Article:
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This is not just about POLE. This is about BUSINESS.

How to make the transition from pole dancer to stripper

No matter how many lap dance, striptease, and floorwork workshops you have taken as a pole dance enthusiast, none of those classes can fully prepare you for life as a stripper. Being a stripper not only requires the physical prowess of pole enthusiasts but also the talents of a top-notch salesperson who can engage and charm an audience out of every dollar.

Read the information below to get started on your journey. This information is geared towards a pre-COVID 19 standard for most clubs. Regulations for in-person clubs will differ widely in a post-COVID world. Additionally, virtual clubs may have their own rules and regulations.

Do your research

Visit several strip clubs in your local area to understand your options and the differences between clubs. Talk to some of the strippers during your visit and ask what they think about their job, the environment, other patrons—anything that can paint a picture of what to expect. Remember to tip them for their time answering your questions and paying attention to you.

Regulations and standards around stripping—including minimum age to work at a club, nudity and more—vary wildly depending on state and local laws. Make sure you understand if you need a permit to be a stripper and the level of nudity allowed in the locales you intend to work in. (Tip: To find out if you need a permit, search “exotic dancer license + your county.”)

If you have a pole at home or access to one, work on ways to take off your clothes that make you feel comfortable and sexy. Join stripper groups online and ask questions. Educate yourself as much as you can.

Time to Audition

If you’ve never stripped before, you may not get hired at the first audition. If a permit is required before you can audition, make sure you have one. If a permit is not required until after you’ve been hired, you can go directly to the audition.

Some clubs may have specific nights or times when they conduct auditions, whereas others may take auditions at any time. Research their website or call ahead if possible to find out. Arrive at the club dressed in street clothing and bring a bag with makeup, your shoes and the outfit you’ll wear during the audition. Your outfit should be something that is easy to take on and off without assistance.

You will have one to three songs to audition or only 1-3 minutes depending on how much time the manager or house mom (the dressing room “manager” who is a facilitator between managers and strippers at a club) has available. Pick music you know and can dance to and be prepared to actually strip. Engage the audience, if there is one—they may tip you while you’re auditioning.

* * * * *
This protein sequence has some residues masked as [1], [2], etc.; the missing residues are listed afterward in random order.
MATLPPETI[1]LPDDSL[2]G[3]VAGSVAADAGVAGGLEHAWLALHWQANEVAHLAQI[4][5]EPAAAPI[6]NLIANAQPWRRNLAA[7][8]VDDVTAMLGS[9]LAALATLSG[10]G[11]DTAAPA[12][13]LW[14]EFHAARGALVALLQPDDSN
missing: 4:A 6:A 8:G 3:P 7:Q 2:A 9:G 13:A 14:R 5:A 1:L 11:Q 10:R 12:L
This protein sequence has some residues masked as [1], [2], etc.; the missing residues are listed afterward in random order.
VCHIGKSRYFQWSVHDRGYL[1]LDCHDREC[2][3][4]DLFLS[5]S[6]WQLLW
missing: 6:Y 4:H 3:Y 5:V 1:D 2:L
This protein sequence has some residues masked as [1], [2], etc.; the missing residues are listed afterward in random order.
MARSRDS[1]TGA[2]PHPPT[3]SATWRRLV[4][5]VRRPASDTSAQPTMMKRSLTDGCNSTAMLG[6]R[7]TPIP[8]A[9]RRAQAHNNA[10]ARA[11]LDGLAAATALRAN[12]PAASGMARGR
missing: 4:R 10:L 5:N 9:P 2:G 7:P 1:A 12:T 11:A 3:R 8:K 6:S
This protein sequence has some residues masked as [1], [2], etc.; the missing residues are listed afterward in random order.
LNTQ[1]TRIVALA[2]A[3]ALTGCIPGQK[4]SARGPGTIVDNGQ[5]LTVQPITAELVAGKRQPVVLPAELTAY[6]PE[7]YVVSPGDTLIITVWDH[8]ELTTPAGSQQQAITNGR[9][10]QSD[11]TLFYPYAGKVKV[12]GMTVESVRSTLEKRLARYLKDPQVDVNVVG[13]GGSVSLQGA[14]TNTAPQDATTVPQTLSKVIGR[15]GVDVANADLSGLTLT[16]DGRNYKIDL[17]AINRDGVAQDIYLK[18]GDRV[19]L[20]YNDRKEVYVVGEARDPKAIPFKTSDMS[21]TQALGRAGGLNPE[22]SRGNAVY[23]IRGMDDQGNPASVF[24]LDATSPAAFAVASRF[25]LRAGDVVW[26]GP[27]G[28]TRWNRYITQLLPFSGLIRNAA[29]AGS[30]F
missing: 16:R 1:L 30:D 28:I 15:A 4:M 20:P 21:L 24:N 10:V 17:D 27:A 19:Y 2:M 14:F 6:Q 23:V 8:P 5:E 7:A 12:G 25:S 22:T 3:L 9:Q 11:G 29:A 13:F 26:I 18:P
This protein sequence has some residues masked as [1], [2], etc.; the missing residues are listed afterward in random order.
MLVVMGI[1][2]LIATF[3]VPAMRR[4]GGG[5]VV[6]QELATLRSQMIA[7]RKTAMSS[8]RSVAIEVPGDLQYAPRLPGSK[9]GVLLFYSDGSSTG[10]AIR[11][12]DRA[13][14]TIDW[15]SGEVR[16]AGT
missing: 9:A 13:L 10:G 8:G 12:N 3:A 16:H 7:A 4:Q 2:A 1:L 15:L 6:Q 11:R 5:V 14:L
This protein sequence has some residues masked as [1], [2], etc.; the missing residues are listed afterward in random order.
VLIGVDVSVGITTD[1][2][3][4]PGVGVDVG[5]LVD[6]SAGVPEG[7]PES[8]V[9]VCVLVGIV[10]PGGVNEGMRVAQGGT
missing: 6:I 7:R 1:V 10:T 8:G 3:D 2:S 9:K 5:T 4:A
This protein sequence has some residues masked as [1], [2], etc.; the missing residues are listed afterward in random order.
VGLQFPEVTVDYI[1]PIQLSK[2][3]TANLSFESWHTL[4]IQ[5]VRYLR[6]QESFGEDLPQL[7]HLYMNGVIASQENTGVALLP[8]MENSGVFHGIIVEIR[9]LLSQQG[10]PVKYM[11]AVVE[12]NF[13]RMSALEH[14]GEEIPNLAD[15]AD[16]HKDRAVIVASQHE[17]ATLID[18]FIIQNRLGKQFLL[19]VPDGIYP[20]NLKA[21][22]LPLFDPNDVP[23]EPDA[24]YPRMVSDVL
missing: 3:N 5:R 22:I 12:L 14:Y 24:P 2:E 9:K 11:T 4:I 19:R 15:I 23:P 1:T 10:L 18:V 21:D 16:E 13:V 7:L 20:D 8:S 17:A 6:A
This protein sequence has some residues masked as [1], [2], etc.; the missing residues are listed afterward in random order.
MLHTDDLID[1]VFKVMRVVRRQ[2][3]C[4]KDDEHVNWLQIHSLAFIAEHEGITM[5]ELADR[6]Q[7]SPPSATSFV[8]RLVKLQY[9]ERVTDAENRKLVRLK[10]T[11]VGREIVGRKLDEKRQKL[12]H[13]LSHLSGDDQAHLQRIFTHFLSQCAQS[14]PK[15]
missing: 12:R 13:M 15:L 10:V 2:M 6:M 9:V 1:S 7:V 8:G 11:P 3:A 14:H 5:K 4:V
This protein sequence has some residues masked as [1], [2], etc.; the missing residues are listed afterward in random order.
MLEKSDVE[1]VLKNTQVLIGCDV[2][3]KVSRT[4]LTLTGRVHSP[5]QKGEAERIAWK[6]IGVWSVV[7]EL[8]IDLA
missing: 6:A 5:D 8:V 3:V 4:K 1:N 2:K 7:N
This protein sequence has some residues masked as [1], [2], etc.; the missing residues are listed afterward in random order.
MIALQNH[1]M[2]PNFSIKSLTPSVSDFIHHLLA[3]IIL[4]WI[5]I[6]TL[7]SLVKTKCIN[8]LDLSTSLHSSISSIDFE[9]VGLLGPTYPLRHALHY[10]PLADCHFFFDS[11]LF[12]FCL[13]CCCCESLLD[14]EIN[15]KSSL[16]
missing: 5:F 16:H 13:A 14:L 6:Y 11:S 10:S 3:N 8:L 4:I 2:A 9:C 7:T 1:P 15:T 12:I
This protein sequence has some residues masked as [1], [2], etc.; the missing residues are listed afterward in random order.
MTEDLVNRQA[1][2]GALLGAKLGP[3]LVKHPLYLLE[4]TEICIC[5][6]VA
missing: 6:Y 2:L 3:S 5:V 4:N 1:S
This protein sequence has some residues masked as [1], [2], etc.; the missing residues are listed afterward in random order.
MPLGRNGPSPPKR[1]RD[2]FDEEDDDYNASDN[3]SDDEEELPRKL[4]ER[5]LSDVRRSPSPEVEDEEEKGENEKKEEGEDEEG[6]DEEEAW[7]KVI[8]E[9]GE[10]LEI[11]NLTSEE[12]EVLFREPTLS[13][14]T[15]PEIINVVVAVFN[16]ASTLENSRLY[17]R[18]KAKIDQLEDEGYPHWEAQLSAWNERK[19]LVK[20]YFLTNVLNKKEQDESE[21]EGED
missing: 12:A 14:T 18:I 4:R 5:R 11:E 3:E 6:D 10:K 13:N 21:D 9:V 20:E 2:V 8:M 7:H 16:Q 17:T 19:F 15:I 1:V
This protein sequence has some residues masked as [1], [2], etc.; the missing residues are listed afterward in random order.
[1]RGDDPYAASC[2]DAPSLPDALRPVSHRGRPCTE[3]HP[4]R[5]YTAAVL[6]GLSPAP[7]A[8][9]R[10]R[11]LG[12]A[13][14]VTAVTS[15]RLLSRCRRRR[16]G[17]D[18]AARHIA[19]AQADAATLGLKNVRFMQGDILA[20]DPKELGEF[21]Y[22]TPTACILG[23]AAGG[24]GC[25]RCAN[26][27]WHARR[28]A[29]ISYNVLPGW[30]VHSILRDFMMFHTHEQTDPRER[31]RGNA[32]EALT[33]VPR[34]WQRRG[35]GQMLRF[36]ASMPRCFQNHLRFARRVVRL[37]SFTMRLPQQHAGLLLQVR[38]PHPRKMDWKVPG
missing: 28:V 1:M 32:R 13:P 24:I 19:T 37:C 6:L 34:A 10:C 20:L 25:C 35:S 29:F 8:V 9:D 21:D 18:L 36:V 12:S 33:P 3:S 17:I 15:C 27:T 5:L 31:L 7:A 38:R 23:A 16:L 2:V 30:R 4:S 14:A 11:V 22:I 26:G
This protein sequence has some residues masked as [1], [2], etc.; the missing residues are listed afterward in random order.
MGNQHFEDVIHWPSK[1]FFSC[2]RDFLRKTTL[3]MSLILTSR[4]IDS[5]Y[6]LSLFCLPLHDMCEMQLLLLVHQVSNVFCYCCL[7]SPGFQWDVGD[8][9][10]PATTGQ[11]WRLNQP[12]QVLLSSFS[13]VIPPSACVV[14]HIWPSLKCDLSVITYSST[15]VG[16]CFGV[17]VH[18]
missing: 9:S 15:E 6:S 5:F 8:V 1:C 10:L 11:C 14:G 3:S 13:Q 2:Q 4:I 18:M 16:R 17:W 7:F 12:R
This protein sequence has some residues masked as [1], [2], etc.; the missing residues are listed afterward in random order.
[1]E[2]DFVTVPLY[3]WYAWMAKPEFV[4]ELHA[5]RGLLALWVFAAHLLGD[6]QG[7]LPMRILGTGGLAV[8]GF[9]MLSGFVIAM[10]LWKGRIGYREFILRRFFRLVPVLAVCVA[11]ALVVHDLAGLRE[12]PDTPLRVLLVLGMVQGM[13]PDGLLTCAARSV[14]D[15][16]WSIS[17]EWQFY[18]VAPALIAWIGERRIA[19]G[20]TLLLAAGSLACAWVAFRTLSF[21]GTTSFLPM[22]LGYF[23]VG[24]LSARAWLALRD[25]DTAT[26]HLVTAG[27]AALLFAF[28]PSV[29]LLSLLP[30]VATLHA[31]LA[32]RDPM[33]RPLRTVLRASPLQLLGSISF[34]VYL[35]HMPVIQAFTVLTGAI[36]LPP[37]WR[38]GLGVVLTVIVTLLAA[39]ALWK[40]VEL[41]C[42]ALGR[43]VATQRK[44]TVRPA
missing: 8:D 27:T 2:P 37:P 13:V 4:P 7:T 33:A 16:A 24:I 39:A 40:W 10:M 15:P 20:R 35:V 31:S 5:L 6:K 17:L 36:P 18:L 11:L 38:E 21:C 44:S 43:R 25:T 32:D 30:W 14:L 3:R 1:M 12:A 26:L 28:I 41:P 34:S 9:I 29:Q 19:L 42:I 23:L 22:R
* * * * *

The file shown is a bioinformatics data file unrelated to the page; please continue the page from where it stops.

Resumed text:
Once your audition is over, the manager or house mom will let you know immediately if you’ve been hired. If they say no, ask for constructive criticism. They may also hire you just for day shift (typically a less desirable shift than the evening shift) or on a trial basis. If they still say no, thank them for their time and move on to the next audition. If they do hire you, be prepared to stay and work the rest of the shift if applicable.

How You Get Paid

Currently, although this may change in some localities, strippers are considered independent contractors not employees and will receive a 1099 reporting your earnings at the end of the year. You are typically not required to work every day at one club however; some clubs may require a minimum number of days of work during which, you set your own hours.

Strippers have several ways of making money at a club. First, is the money made on stage. You dance and people tip you while you dance. You may also make money selling doing lap dances to individual patrons at a set rate plus tips. Or the club you work at may have a VIP room for a more private experience between you and your patron which also typically starts at a set rate with tipping on top of that rate.

Strippers who develop ongoing professional relationships with their patrons may also receive gifts of money or other items of value simply because the patron wanted to gift them.

Review the price minimums set for your club to determine the appropriate rate for a lap dance or VIP as well as the expectations for touching and allowable nudity.

What Stripping Costs

Costumes, makeup, hair, and other self-care items like manicures, fake lashes, tans, etc. add up and are a required part of your uniform costs. Fortunately, you can deduct most of these items and services needed for your work on your taxes.

Additionally, most clubs work on a “tip out” system. You must tip the DJ a percentage of your earnings in a shift as well as the house mom and potential other members of the club such as managers, bouncers, bathroom attendants, parking lot attendants and more.

You also will pay a “house fee” to the club for the privilege of working there that night if you are an independent contractor.

Some clubs may also charge you a late fee if you’re not working by a certain time or have other penalties such as related to drinking and driving. Review whatever documentation is provided to you like a handbook or ask the house mom and other strippers to avoid paying unnecessary fees.

Becoming a Stripper

While there are stories of some strippers making significant money stripping, there are also many stories of people paying more money than they earn on particularly slow nights. Stripping requires a lot of work and hustle to generate income and is not a career path for everyone. If you enjoy pole dancing, are comfortable being nude around strangers and enjoy talking to people, this may be a great career choice. If not, then there are other career options for pole enthusiasts that do not involve as much nudity or direct sales experience.

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